Disney (DIS 0.18%) is in a world of hurt this year, but there is hope. Theme parks, movie theaters, and sporting events are operating on a limited basis at best. However, the company's direct-to-consumer (DTC) segment -- home of streaming and content-distribution businesses Disney+, Hulu, and ESPN+ -- is booming. So Disney announced on Monday that, effective immediately, it's separating the management of content creation from distribution to build on its success thus far in its tech-forward DTC segment.

A family of four sitting on a couch watching TV.

Image source: Getty Images.

In early 2018, Disney combined all of its international media assets, technology platforms, and distribution and marketing into the DTC reporting segment. So far, so good. During Disney's fiscal 2020 third quarter, DTC quickly became the company's second-largest unit with $3.97 billion in revenue (after cable and broadcasting, with $6.56 billion). And DTC amassed 101.5 million subscribers worldwide, including 57.5 million Disney+ subscribers less than a year after launch.

But we live in an entirely different world than in 2018. Technology platforms that not only reach consumers directly in their home but also flexibly deliver the right content at the right time are more important than ever. The release of Mulan on Disney+ for $30 to mixed reviews -- for the distribution strategy itself as well as the movie -- is a perfect example. To continue the DTC segment's epic run, a new unit called Media and Entertainment Distribution has been created to handle all monetization of content and advertising sales.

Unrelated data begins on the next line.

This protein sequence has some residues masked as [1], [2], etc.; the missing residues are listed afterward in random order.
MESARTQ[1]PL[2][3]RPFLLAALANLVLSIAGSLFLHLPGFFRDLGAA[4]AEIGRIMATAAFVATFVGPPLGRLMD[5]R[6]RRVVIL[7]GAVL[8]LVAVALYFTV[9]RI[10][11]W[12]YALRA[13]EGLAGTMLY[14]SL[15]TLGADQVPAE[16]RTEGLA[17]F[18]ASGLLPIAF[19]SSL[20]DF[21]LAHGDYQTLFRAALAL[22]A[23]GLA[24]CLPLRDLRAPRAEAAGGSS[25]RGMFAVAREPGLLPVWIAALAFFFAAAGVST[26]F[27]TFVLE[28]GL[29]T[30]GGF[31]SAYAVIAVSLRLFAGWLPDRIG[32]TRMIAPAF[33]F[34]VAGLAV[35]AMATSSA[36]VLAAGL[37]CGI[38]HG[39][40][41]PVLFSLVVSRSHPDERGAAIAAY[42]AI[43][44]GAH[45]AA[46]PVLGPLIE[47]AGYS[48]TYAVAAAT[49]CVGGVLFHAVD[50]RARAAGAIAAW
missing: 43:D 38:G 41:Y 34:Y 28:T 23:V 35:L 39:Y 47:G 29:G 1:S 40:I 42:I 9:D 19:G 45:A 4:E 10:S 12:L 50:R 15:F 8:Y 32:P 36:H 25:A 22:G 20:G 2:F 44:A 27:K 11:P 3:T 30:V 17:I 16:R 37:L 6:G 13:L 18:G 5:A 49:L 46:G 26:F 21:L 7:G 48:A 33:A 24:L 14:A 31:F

As for entertainment content itself, it also will be managed in three distinct segments:

  • Studios: Movies and TV shows for theaters and streaming based on Disney franchises like Star Wars, Marvel, Pixar, and 20th Century Studios.
  • General Entertainment: TV content for streaming, cable, and broadcast networks.
  • Sports: ESPN and other cable and broadcast events.  

Disney's DTC break-up makes sense and could help it continue to catch up to Netflix (NFLX -3.92%) and its nearly 193 million subscribers. Not only is streaming a totally different business model than theatrical releases (which suddenly look like a relic of a bygone era), but the creative engine for streaming is also a totally different game.

Quantity is king, as is plenty of fresh material. With newfound flexibility in its most important segment, Disney will increasingly look like a global tech company in the years ahead.